The Very First Thing You Should Do When Designing a Calming, Tranquil Room in Your Home

published Jun 11, 2021
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Credit: Rikki Snyder

The Small/Cool Experience is a shoppable online home design showcase and social event full of decorating tips and tricks from your favorite designers. Check out the whole virtual experience online and at @apartmenttherapy on Instagram from June 11-13. Thank you to our sponsors BEHR® Paint, Genesis G70, LUMAS, Overstock, Tuft & Needle, Chasing Paper, and Interior Define for making this experience possible.

Meditation rooms and other kinds of zen-inspired design choices have been all the rage this past year. With more people spending more time at home than ever — and the world a more stressful place than ever — why not dedicate even a small part of your home to tranquility and relaxation?

Chances are, you’ve at least thought about doing this. And if you’re still figuring out how to lend your space an air of calm, designer Tiffany Brooks (who you’ll definitely recognize from HGTV) has a brilliant tip: First, start by understanding that “tranquil” looks different to everyone.

In a conversation with Apartment Therapy’s Founder & CEO Maxwell Ryan during the Small/Cool Experience, Brooks explained that tranquil isn’t always the peaceful garden scene you may often see depicted. In fact, it probably is completely different from person to person!

When thinking about what feels tranquil to you, ask yourself, “Is it a lush green, spa-inspired Japanese garden? Or does a tranquil day on a southern porch, daybed, swinging on the daybed inspire you?” Brooks says. “Once you connect it, that’s when you have that design direction.” For her, it’s hanging in her backyard with her dog with vintage rap music on, which goes to show that your tranquil room could take on a completely unique look.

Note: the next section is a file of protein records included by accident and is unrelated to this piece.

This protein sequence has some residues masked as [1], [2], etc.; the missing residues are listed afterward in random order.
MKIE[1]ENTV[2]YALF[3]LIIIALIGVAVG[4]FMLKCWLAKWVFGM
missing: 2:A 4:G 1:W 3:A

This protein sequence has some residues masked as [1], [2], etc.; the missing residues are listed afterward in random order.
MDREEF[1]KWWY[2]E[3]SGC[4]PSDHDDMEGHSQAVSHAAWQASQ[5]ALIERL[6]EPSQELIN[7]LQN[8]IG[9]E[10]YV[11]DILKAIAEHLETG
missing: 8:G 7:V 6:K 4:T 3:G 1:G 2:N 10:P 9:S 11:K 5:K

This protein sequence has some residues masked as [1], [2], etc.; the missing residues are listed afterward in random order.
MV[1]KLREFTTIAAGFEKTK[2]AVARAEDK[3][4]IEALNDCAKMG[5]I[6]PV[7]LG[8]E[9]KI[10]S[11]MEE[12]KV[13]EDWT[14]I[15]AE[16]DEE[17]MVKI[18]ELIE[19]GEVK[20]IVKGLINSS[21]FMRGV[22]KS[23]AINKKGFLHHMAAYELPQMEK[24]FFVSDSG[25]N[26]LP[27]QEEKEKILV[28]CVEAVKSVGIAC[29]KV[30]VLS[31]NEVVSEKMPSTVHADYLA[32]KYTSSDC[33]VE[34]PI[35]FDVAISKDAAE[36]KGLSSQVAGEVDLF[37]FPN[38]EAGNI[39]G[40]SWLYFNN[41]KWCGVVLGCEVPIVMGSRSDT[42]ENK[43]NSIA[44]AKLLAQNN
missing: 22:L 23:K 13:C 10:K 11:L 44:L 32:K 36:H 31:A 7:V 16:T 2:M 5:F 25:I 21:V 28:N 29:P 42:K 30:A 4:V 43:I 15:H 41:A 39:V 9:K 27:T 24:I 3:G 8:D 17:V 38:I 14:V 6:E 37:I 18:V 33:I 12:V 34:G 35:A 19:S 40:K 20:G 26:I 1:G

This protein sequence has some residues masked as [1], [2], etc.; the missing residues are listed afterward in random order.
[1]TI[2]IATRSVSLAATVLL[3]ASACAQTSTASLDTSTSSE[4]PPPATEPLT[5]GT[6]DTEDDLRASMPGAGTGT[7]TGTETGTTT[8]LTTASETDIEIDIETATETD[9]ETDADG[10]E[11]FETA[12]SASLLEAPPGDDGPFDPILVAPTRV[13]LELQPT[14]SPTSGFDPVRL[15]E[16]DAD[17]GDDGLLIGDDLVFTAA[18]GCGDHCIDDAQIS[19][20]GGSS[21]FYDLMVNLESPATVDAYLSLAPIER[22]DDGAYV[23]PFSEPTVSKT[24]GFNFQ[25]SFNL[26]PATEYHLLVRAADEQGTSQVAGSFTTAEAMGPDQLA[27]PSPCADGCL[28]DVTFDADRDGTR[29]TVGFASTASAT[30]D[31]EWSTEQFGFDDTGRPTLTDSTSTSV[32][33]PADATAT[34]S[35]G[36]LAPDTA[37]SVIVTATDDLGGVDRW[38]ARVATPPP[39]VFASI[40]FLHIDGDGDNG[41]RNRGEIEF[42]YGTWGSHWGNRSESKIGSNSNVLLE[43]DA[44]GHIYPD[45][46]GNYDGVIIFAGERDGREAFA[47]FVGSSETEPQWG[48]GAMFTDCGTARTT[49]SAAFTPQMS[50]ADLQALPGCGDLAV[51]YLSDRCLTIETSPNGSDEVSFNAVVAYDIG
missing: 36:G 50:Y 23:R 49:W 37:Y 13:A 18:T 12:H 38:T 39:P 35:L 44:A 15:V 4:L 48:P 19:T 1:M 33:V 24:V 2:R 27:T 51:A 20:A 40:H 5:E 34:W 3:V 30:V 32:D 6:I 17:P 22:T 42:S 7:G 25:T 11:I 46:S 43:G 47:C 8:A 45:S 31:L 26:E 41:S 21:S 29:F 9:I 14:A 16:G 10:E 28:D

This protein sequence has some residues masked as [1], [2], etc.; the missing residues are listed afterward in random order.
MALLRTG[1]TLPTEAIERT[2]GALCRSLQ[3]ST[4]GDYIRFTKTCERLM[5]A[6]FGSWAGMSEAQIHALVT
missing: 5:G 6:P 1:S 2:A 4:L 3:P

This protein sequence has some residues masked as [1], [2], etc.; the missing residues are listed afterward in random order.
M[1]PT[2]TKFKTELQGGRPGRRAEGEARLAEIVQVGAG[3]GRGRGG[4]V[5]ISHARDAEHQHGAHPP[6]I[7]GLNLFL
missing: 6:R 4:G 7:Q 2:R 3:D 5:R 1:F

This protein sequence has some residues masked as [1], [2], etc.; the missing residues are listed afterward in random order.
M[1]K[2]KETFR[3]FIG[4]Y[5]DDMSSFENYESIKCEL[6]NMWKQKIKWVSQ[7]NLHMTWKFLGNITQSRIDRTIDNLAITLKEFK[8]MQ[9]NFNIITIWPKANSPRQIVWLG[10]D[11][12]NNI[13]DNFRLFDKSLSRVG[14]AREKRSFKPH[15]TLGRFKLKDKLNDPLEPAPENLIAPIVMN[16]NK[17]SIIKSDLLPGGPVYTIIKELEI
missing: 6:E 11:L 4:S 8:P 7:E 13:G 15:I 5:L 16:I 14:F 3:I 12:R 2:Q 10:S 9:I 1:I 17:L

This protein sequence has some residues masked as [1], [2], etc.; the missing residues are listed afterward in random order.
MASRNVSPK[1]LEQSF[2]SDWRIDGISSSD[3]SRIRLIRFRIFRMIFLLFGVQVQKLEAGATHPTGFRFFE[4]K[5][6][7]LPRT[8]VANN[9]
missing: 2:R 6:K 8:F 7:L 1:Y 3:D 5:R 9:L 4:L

Once you have that figured out, it’s all about color — and Brooks has an similar tip for deciding how to use color to evoke tranquility. “Color is the biggest thing in tranquility,” Brooks says, explaining that as part of her work, she asks clients to think of the most tranquil color. “People either have a visceral reaction to color or a memory that will take them to a calmer place. Do you see cool blues automatically when I say tranquil? Or do you see a room covered in blush pink?”

Again, there are so many different directions this can take, depending on whom Brooks works with. Once she and her clients have the color and scene in mind, they figure out how they need the room to behave (what they need to store, what lighting they might need for it, and more), and voila! It all starts coming together.

To hear the rest of Tiffany and Maxwell’s conversation (and to get even more great tips), watch the whole thing below!